Sources of Winemaking Information - All types of information on enology.
Sugar Addition Table - Many winemakers sweeten their wines by adding cane sugar which is usually done just prior to bottling. The extent of sweetening depends on the style of wine. The amount of sugar in wine is often expressed in terms of percent and calculated accordingly.
Titratable Acidity - Grapes contain significant amounts of organic acids. The major organic acids in the must are tartaric, malic, and citric. Of these three acids, tartaric and malic acids account for over 90% of the total acid constituents of the juice (Amerine and Joslyn 1950).
Treatment for Removal of H2S - Copper sulfate trial. The first step in copper treatment is to experimentally determine the amount of copper needed for the wine treatment. This can be achieved by following the procedure given below.
Use of Inert Gases - Nitrogen and carbon dioxide are the most commonly used inert gases in the wine industry today. In some cases a mixture of these two gases in varying proportions is also used. The use of a particular gas depends on the type of wine and intended purpose.
Vinification of Botrytised Mus - In the previous issue of this publication, changes in fruit composition caused by Botrytis cinerea were discussed. These changes pose special vinification problems to a winemaker. In this issue these problems and how they can be handled will be discussed.
White Wine Production - A significant number of wineries in Missouri and other states are engaged in small-scale wine production. Some of the wineries are recent commercial ventures while many others have chosen to stay small due to the limitations of time and other resources. Regardless of the scale of production, the wineries must make high quality wines consistently in order to succeed in the business.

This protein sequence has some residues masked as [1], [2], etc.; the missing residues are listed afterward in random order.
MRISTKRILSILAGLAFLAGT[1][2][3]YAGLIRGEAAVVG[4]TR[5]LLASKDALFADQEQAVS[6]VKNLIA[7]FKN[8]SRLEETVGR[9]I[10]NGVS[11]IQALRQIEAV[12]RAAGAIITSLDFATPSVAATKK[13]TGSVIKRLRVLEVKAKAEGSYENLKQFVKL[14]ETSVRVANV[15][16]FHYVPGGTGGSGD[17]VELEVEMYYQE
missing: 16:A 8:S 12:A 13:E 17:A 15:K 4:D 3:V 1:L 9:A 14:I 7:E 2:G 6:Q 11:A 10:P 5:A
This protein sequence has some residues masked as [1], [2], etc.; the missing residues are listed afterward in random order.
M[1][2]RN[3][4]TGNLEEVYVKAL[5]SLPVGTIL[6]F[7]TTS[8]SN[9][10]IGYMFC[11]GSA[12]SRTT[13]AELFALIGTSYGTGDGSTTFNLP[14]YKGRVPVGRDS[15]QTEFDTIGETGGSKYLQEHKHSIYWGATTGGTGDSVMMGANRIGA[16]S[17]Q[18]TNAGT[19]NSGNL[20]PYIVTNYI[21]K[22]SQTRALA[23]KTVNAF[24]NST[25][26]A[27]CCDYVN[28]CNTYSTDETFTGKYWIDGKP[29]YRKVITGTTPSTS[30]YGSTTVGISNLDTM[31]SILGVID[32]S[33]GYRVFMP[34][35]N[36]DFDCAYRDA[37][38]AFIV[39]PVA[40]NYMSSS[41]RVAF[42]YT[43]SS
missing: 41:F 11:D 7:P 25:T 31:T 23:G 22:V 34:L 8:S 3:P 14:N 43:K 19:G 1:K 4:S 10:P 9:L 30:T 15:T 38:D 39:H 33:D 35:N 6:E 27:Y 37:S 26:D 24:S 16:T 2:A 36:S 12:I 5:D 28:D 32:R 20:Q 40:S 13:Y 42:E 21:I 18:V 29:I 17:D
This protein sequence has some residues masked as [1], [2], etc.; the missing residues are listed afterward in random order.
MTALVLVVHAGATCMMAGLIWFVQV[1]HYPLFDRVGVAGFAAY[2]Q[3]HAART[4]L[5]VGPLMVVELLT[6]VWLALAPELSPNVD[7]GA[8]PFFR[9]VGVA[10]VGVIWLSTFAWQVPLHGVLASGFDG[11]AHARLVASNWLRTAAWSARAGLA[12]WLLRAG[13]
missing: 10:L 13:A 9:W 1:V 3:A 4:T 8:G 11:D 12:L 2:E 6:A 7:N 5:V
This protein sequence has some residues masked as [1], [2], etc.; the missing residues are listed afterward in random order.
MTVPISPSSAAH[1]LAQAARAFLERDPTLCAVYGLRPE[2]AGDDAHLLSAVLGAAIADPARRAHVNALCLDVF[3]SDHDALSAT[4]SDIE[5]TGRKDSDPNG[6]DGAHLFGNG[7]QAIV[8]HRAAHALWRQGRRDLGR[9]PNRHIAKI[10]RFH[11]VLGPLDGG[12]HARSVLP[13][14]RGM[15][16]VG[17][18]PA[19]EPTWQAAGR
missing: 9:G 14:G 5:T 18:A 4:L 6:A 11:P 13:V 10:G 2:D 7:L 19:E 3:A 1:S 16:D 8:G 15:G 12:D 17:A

Wine Aeration and Its Adverse Effects - Prolonged contact with air is detrimental to wine quality. Certain wines, such as sherry and madeira, are exposed to air during the course of their production. On the other hand, premium table wines are produced with minimum or limited air exposure.
Wine Aging- Wine aging refers to a group of reactions that tend to improve the taste and flavor of a wine over time. The term wine 'maturation' refers to changes in wine after fermentation and before bottling. During this period, the wine is subjected to various treatments, such as malolactic fermentation, clarification, stabilization, and bulk storage.
Wine Corks- Although there is some historical evidence suggesting that cork was used as a stopper about 2,000 years ago, its use became more prevalent with the introduction of glass bottles in the 17th century.
Wines From Cherries and Soft Fruits - Cherries grow best in a moderately cool climate. They are consumed fresh as well as processed for juice and other products such as wine. Sweet cherries are mostly grown in Oregon, Washington, and California because of the semi-arid climate. Lack of rain at harvest prevents cracking and rotting of the fruit.
Wine Yeast- It is often said that a "wine is made in the vineyard" or "you can't make a silk purse out of a sow's ear." These comments emphasize the point that good quality fruit is needed for good quality wine. Although the importance of quality grapes in making superior wine cannot be denied, it is equally important to realize that it is one of the critical components but not the only component necessary to make good wine. There are many other factors that are vital to wine quality, otherwise, how can one explain poor quality wine from high quality grapes?
Wooden Cooperage - Wooden barrels have been used in winemaking since the pre-Christian era. In early days, barrels were used for fermentation, storage, and transportation of wine. The winemakers realized that storage of wine in barrels improved wine quality.
Yeast Autolysis- The term autolysis literally means 'self-destruction'. It represents self-degradation of the cellular constituents of a cell by its own enzymes following the death of the cell.
Yeast Autolysis - The term autolysis literally means 'self-destruction'. It represents self-degradation of the cellular constituents of a cell by its own enzymes following the death of the cell. In the process of autolysis, the medium (wine) is enriched by the compounds released as a result of the degradation of intracellular constituents. These yeast constituents have an important influence on the sensory properties and biological stability of wine.